China's Enormous Local Government Bailout
Senior Editor, CNBC.com
If the Chinese economy is really so strong, why are Chinese regulators preparing a bailout of bad loans made to local governments that may amount to almost a half trillion dollars?
China's regulators plan to shift 2-3 trillion yuan ($308-463 billion) of debt off local governments, sources said, reducing the risk of a wave of defaults that would threaten the stability of the world's second-biggest economy.
As part of Beijing's overhaul of the finances of heavily-indebted local governments, the central government will pay off some of their loans and state banks including some of the "Big Four" will be forced to take some losses on the bad debt, said the sources, both of whom have direct knowledge of the plans.
Part of the debt will also be shifted to newly created companies, while private investors would be welcomed in projects previously off-limits to them, sources said.
Beijing will also lift a ban on provincial and municipal governments selling bonds, a step aimed at bolstering their finances with more transparent sources of funding.
Keep in mind that China’s official GDP is just short $5 trillion, which means that this bailout is almost 10 percent of the size of the entire economy. The total amount of local government debt is around 10 trillion yuan and could rise as high as 12 trillion by the end of year, Reuters reports.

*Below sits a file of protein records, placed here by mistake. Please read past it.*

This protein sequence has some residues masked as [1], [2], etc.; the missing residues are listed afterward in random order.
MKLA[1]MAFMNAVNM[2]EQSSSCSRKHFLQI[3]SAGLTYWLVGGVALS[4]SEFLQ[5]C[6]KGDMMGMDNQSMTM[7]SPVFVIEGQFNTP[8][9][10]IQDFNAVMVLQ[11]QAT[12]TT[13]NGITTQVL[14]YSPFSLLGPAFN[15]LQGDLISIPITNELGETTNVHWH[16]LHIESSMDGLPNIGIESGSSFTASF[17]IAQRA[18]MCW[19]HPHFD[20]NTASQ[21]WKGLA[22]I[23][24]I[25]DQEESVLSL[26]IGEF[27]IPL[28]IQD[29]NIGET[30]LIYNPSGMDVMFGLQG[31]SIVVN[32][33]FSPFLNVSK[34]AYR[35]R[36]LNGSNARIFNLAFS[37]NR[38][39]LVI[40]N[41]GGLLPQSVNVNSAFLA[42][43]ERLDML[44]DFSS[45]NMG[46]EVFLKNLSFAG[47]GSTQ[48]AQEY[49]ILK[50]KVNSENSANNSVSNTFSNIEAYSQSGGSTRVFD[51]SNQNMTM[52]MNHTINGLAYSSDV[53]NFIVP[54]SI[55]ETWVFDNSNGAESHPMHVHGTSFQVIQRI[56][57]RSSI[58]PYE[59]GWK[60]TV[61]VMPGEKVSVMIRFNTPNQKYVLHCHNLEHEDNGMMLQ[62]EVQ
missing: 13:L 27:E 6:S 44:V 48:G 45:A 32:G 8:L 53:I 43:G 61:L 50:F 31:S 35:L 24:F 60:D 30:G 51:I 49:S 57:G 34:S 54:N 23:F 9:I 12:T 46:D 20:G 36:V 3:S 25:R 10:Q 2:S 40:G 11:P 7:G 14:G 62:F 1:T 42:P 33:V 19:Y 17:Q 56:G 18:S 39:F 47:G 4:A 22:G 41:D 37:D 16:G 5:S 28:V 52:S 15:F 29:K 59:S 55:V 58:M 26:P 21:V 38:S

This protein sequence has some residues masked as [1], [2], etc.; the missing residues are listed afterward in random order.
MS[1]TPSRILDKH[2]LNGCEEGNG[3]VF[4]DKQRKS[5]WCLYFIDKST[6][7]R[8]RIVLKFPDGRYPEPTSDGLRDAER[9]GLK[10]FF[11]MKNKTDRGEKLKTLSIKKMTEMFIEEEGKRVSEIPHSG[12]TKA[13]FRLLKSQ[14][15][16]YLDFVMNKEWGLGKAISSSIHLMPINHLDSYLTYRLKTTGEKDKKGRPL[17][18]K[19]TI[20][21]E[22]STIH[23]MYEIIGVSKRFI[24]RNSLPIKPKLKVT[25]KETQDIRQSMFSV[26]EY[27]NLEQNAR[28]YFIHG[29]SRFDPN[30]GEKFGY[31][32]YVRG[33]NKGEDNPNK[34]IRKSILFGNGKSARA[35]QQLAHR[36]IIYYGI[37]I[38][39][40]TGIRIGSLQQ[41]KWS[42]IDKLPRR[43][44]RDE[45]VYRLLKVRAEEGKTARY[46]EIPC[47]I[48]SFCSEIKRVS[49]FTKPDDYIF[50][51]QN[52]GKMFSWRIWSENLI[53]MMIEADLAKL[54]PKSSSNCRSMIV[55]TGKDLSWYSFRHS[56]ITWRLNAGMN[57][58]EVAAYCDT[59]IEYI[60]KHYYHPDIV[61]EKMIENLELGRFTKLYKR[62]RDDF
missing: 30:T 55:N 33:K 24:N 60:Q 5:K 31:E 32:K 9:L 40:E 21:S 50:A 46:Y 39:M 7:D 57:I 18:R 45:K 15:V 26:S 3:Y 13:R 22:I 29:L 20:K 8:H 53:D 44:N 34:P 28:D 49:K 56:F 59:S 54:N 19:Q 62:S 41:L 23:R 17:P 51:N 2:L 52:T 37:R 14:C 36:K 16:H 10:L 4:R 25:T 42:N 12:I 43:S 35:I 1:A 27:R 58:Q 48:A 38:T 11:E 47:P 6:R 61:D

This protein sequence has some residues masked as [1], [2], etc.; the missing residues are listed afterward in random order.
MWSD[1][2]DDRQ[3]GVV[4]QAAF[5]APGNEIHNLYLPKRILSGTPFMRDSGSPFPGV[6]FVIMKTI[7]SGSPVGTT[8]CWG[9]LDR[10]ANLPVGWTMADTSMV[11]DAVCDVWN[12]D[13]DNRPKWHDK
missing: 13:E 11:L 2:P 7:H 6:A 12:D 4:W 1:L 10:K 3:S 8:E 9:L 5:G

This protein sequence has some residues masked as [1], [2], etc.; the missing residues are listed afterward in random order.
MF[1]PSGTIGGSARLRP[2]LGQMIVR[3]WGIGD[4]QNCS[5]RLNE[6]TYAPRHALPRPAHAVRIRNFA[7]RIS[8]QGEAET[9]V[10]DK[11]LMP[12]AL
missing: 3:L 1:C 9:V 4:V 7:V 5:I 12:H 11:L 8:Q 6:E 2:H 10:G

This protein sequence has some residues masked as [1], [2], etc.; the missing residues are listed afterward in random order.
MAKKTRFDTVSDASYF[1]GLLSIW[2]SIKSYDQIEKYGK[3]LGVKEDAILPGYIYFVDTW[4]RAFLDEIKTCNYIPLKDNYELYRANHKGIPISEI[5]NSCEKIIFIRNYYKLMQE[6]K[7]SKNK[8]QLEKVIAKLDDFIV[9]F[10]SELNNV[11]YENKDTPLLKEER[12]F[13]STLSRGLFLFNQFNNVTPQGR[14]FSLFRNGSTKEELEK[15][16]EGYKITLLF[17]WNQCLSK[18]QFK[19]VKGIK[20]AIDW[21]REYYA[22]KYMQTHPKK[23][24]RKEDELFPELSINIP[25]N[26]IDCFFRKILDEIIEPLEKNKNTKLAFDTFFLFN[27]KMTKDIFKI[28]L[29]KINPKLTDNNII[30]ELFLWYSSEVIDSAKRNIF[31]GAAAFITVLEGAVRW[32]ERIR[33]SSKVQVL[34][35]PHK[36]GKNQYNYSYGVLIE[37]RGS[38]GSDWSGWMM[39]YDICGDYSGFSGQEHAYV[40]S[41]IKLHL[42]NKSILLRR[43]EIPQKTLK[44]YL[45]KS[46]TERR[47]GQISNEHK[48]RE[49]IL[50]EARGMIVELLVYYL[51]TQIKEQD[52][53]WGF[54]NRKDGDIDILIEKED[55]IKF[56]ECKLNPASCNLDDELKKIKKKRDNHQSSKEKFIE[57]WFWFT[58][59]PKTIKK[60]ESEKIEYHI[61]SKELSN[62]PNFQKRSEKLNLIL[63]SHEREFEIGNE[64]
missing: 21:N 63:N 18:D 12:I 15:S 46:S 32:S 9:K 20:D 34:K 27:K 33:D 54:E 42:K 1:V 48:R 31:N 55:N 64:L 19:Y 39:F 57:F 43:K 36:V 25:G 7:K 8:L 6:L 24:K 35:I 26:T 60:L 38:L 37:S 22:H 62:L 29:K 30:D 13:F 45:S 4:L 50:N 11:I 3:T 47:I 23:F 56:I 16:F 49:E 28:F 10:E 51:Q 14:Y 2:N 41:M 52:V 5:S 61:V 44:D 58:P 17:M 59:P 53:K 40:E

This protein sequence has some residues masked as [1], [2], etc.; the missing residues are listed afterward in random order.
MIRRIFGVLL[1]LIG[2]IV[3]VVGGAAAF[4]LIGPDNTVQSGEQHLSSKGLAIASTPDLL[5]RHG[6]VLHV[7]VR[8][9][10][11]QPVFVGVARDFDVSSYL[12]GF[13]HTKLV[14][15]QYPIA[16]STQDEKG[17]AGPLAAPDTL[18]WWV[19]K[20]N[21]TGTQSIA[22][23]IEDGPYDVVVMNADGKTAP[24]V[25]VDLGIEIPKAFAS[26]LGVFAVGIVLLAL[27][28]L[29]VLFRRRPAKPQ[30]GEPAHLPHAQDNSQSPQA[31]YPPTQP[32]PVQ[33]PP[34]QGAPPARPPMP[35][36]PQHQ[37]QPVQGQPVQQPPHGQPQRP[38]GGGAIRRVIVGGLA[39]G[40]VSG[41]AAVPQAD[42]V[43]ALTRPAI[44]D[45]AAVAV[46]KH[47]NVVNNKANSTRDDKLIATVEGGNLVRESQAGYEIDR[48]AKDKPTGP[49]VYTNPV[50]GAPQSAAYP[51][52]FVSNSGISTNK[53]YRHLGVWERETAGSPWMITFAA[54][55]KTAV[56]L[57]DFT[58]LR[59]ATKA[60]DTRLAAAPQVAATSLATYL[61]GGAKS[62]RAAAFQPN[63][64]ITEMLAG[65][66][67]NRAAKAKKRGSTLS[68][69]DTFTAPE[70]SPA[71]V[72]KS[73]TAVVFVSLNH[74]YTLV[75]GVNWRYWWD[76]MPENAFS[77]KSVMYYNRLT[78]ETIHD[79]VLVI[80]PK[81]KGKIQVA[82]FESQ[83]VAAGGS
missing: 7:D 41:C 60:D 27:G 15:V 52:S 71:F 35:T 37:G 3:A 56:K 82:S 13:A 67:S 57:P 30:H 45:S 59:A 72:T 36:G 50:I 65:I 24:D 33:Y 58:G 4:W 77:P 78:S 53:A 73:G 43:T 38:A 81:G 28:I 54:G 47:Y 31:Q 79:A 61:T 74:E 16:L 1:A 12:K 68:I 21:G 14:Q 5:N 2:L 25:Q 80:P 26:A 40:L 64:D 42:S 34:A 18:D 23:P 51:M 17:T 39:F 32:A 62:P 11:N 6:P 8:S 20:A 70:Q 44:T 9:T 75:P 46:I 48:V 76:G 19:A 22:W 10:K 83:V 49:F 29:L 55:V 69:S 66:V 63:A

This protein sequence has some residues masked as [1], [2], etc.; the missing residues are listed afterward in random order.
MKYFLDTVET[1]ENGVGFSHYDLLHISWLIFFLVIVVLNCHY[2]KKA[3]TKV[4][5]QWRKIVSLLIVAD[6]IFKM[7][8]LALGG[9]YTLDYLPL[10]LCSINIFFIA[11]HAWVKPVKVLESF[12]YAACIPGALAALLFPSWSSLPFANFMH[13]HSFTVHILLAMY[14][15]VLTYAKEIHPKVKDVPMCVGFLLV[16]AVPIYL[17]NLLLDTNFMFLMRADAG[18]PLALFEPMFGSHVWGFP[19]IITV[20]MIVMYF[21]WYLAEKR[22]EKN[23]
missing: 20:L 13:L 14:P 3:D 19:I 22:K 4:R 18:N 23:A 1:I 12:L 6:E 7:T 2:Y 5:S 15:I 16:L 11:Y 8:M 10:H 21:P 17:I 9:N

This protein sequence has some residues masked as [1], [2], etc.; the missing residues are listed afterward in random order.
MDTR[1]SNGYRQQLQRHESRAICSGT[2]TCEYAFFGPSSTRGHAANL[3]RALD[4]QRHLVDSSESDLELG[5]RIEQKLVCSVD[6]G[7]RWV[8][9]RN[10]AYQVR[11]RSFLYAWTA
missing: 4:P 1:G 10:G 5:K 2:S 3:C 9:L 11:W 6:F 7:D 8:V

Bulls on China are applauding the move along the usual ways—putting the liabilities into “strong hands” and all that.
But it also raises serious questions about whether China’s underlying economic performance is far weaker than it looks. According to Reuters, the loans were made by Chinese state banks as part of Beijing’s economic stimulus programs. Official restrictions on borrowing were undermined by the use of hybrid financing vehicles, allowing the local governments to pile up debt behind the scenes.
The fact that as much as $300 billion in loans have already defaulted raises serious questions about how it was used. Were these just slush funds? Were they handed out to finance construction projects such as China’s famous empty cities?
Questions? Comments? Email us atNetNet@cnbc.com
Follow John on Twitter @ twitter.com/Carney
Follow NetNet on Twitter @ twitter.com/CNBCnetnet
Facebook us @ www.facebook.com/NetNetCNBC